The speech generating device (SGD) mentoring programme: An evaluation by participants

Liora Ballin, Susan Balandin, Roger J. Stancliffe

Research output: Contribution to journalArticlepeer-review

3 Scopus citations


Purpose: In this paper the perceptions of three mentors and three mentees who took part in a speech generating device (SGD) mentoring programme are presented. The aims of the study were to investigate the participants' views on taking part in the mentoring programme and their satisfaction with the outcomes. Method: Information was gathered through semi-structured interviews with the six mentoring programme participants. Interview data were analysed for content themes. Results: Thematic analysis revealed six themes. Of these themes, five were identified in both the mentor and mentee's data. These themes were: satisfaction with the SGD mentoring programme, mentee improvement in SGD use, the importance of a role model of SGD use, the SGD mentoring relationship as a helping relationship, and SGD mentoring contributes to mentor self-esteem. The remaining theme, mentors who use an SGD learn from the mentoring experience, was generated from the mentor's data only. Conclusions: The results of this study provide initial evidence in support of mentoring among people who use an SGD. A total of five of the six participants perceived that people learning an SGD can benefit from SGD mentoring by experienced users of SGDs and agreed on a need for such mentoring programmes to improve SGD use. Implications for Rehabilitation A mentoring programme involving experienced and new users of speech generating devices (SGDs) has the potential to improve learners' SGD use. The results of this study provide preliminary evidence in support of mentoring from the perspective of people who took part in an SGD mentoring programme. Five of the six participants perceived that learners can benefit and agreed on a need for such programmes to improve SGD use. Participation in mentoring can contribute to the personal growth of adult mentors and enable them to make a positive contribution to the AAC community.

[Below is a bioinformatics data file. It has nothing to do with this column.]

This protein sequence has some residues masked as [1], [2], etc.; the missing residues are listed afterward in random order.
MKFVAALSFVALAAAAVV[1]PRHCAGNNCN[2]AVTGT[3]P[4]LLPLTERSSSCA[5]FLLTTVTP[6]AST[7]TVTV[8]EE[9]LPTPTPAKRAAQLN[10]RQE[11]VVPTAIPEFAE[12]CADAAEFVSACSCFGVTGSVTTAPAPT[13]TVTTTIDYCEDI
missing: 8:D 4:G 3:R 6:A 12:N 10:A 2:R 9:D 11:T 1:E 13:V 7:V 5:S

Original languageEnglish (US)
Pages (from-to)195-203
Number of pages9
JournalDisability and Rehabilitation: Assistive Technology
Issue number3
StatePublished - May 2013
Externally publishedYes

Bibliographical note

Funding Information:
This research is supported by the National Health and Medical Research Council of Australia/Cerebral Palsy Foundation co-funded doctoral scholarship and by funds provided by Speech Pathologists, Physiotherapists, and Occupational Therapists on Developmental Disabilities (SPOT on DD) and Speech Pathology Australia. The views expressed here are those of the authors and do not necessarily reflect those of these organisations. The authors report no conflicts of interest. The authors alone are responsible for the content and writing of the paper.


  • Augmentative and alternative communication (AAC)
  • Mentoring
  • Mentors
  • Programme evaluation
  • Speech generating device (SGD)
  • Speech-language pathology (SLP)


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